June 4, 2001 -- Remember visiting the school nurse for eye exams or hearing checks? Well, an experimental technology now being developed may someday make it possible for the school nurse to screen for heart defects.
The concept, says Curt G. DeGroff, MD, is to combine an electronic stethoscope with a computerized ear so that the nurse could actually screen for heart murmurs. DeGroff tells WebMD that about three-quarters of children had a heart murmur at one time or another and most of these murmurs are "innocent, meaning that they don't signal any structural problem with the heart, while a smaller number are associated with heart defects."
DeGroff and bioengineers at the University of Colorado Health Sciences Center and Children's Hospital in Denver are trying to train a computerized ear called an artificial neural network, or ANN, to differentiate between the innocent or benign murmurs and more serious ones.
They describe their initial experiments in a study published in Circulation: Journal of the American Heart Association.
DeGroff says that he and his colleagues recorded heart sounds from 62 patients, 37 with concerning heart murmurs and 32 with innocent murmurs. Those recordings were then translated into digital signals and fed into the computer-based ANN to train it by repeating the sounds again and again "the same way a doctor is trained." He says that in this very early test the ANN was able to accurately identify the serious and innocent murmurs.
DeGroff says that his team is now working to record many more heart sounds to increase the range of the device and make it even more accurate. He says this tool will never replace a skilled doctor but it may reduce the number of unnecessary referrals.
Pediatric cardiologists tell WebMD that the experimental device is intriguing but add that fitting a new device into the diagnosis of heart murmur may not be that easy. Catherine L. Webb, MD, associate professor of pediatrics at Northwestern University Medical School in Chicago, tells WebMD that "I think everyone is looking for the perfect screening device and this is a good effort" but "it still needs a lot of work."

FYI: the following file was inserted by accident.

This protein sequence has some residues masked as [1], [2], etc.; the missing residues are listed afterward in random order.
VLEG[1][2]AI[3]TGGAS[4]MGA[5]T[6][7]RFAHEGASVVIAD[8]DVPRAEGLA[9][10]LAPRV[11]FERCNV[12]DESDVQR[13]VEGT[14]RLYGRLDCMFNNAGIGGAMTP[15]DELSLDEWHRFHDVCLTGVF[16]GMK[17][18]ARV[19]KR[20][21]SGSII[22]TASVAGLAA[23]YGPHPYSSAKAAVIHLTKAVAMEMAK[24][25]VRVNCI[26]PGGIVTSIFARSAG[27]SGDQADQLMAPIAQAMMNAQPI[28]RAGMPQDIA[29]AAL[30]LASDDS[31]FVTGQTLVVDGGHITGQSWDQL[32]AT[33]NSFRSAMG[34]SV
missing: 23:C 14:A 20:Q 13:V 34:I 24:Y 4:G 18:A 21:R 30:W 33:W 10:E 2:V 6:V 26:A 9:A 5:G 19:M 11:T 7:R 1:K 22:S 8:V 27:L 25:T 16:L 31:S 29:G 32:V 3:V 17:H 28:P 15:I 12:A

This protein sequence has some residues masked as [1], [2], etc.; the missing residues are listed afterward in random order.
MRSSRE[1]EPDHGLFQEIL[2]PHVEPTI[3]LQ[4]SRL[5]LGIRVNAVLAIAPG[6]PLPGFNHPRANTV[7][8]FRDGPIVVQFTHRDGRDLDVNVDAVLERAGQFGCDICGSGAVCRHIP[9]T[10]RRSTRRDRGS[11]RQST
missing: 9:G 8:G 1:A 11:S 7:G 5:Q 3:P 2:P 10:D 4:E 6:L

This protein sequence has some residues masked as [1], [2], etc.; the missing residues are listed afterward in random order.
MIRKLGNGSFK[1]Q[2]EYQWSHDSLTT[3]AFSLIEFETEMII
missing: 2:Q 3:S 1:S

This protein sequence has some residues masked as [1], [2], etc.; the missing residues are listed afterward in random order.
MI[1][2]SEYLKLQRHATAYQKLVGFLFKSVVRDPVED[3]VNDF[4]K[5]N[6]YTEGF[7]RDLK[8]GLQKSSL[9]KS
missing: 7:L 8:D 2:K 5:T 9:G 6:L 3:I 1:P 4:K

Webb, who is an attending cardiologist at Children's Memorial Hospital in Chicago, says one problem is the emotionally charged atmosphere that surrounds a diagnosis of heart murmur. "When you tell parents that their child has a murmur, they freak," says Webb. For that reason she thinks that the diagnosis should be delivered by a skilled cardiologist who can carefully explain the difference between innocent murmurs and significant murmurs.
Philip Smith, MD, clinical director of the heart center at Akron Children's Medical Center in Ohio agrees with Webb. Smith tells WebMD that the great majority of murmurs are innocent, and "very few indicate a structural problem in the heart."
But it is difficult to make parents understand that very significant difference. "Moreover even when a murmur does suggest a structure problem, most of these problems can be taken care of very effectively with surgery or interventional devices." Smith says that he recalls "when I was in eighth grade I had a classmate who was very sick because he had a hole in his heart. Everyone knew this and everyone knew that poor Ralph probably wouldn't live long. But modern surgery has changed all of that."
Webb says, too, that no matter how well the ANN is "trained" it is still likely to make some mistakes in diagnosis. She says that even skilled cardiologists run this risk. For example, "I had three heart murmurs today in clinic. In one, I was convinced that child had a hole in his heart so I ordered an ultrasound -- it turned out the murmur was innocent."